Dr. Abdul has been writing on this blog focusing on the reasons behind Islamic terrorism. Here is a western perspective on terrorism in the 21 century.
Terrorism in the 21st Century*
As shown on September 11, 2001, the people and infrastructure of the developed world are vulnerable to attacks that can cause massive casualties and disruption.
Also as shown on that terrible day, terrorists can be perceptive in finding weaknesses, such as the vulnerability of airlines, and innovative in realizing that airliners could be turned into suicide cruise missiles.
Global terror networks such as al-Qaeda have the resources and patience to coordinate attacks over a wide area.
The “old terrorism” based on ideology or national aspirations is susceptible (as in Northern Ireland, Spain, and Sri Lanka) to developing peace processes that provide a plausible alternative to violence.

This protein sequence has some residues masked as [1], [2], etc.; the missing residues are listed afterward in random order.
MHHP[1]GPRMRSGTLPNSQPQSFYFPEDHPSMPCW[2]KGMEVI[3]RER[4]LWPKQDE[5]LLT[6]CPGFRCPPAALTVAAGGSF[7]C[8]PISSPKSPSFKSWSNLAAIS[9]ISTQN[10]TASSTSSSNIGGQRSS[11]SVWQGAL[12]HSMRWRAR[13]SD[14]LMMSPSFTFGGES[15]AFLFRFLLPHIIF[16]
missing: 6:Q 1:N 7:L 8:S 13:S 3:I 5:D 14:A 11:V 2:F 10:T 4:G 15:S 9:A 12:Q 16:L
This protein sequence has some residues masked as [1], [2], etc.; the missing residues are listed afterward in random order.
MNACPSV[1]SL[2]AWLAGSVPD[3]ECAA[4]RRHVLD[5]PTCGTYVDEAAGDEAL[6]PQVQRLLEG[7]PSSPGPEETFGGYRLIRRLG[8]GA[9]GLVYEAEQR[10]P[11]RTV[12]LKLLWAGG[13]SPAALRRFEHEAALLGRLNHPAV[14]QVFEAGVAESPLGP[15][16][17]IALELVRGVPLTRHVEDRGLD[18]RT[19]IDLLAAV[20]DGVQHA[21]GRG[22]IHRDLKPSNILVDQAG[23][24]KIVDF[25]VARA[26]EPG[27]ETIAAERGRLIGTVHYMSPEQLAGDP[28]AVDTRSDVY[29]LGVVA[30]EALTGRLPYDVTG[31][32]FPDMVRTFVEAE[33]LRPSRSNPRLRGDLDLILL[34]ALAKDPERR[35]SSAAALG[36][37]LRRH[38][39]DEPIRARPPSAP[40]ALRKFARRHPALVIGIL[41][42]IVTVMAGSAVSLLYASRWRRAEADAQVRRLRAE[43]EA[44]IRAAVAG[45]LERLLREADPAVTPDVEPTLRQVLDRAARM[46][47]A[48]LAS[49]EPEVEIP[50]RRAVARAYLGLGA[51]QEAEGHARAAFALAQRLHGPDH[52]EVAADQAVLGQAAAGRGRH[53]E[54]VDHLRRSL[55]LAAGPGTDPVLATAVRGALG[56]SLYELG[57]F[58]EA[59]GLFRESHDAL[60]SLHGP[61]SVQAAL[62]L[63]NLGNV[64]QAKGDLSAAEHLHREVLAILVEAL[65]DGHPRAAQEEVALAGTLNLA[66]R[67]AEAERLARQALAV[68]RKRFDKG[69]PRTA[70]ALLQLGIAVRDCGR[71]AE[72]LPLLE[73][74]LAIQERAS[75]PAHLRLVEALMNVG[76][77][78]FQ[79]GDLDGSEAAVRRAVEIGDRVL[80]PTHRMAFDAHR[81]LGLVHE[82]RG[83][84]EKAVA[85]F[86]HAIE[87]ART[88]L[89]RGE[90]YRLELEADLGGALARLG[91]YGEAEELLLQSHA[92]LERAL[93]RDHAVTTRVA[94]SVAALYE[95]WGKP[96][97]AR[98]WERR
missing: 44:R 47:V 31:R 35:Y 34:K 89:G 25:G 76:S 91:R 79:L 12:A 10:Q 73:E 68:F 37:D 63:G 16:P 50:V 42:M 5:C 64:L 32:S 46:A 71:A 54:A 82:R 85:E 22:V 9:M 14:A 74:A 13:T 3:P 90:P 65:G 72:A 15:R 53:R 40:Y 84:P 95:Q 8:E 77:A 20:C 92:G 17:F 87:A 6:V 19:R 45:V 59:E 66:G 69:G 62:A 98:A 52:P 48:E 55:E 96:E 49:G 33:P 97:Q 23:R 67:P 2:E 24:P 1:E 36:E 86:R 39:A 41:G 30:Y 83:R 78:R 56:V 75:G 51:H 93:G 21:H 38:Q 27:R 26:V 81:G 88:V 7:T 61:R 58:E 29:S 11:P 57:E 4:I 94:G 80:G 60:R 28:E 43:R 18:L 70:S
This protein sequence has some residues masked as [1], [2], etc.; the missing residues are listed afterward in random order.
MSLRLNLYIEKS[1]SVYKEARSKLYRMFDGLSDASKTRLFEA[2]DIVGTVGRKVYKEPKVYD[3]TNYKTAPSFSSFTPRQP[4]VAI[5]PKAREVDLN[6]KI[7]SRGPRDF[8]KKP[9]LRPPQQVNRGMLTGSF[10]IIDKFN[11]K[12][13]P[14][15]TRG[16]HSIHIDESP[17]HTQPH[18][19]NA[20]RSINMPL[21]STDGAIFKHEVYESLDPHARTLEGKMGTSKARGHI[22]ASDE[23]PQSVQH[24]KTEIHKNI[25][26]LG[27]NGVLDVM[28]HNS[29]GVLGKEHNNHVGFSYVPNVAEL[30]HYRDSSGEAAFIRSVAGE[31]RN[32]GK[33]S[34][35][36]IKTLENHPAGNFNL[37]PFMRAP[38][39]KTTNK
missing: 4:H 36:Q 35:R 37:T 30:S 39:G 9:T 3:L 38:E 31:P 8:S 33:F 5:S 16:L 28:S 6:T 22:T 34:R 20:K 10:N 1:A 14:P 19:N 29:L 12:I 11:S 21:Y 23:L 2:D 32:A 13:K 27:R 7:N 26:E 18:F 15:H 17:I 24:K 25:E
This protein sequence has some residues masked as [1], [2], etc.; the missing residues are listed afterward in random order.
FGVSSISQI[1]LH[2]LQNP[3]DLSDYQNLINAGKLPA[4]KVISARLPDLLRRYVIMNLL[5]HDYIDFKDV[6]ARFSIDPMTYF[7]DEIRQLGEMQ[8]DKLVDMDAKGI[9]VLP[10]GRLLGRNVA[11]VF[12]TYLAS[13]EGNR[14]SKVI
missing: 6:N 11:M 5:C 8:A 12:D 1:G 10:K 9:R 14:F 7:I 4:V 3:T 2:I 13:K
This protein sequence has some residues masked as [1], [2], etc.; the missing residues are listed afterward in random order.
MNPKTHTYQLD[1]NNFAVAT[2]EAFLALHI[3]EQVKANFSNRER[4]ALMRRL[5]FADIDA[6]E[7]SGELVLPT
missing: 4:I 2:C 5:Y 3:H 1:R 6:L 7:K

The “new terrorism” such as that of apocalyptic or radical fundamentalist movements (such as al-Qaeda) is much less susceptible to being brought into some sort of negotiation or peace process.
The worst possible combination would be radical “new terrorists” and weapons of mass destruction. International cooperation is needed to prevent states from developing such weapons; systems must be developed to detect them before they are deployed; emergency responders must be trained to deal with the results of their use.
There are a number of ways to harden a potential terrorist targets, but risk can only be reduced, not eliminated.
The growing disparity between developed and developing nations that can take advantage of global trade on the one hand and nations seemingly stalled in poverty and isolation will be one of the most powerful engines driving terrorism in coming years.
Other possible “engines” of future terrorism include dislocation from environmental change (global warming) and population and immigration pressures.
*From Global Terrorism (2004) by Harry Henderson, New York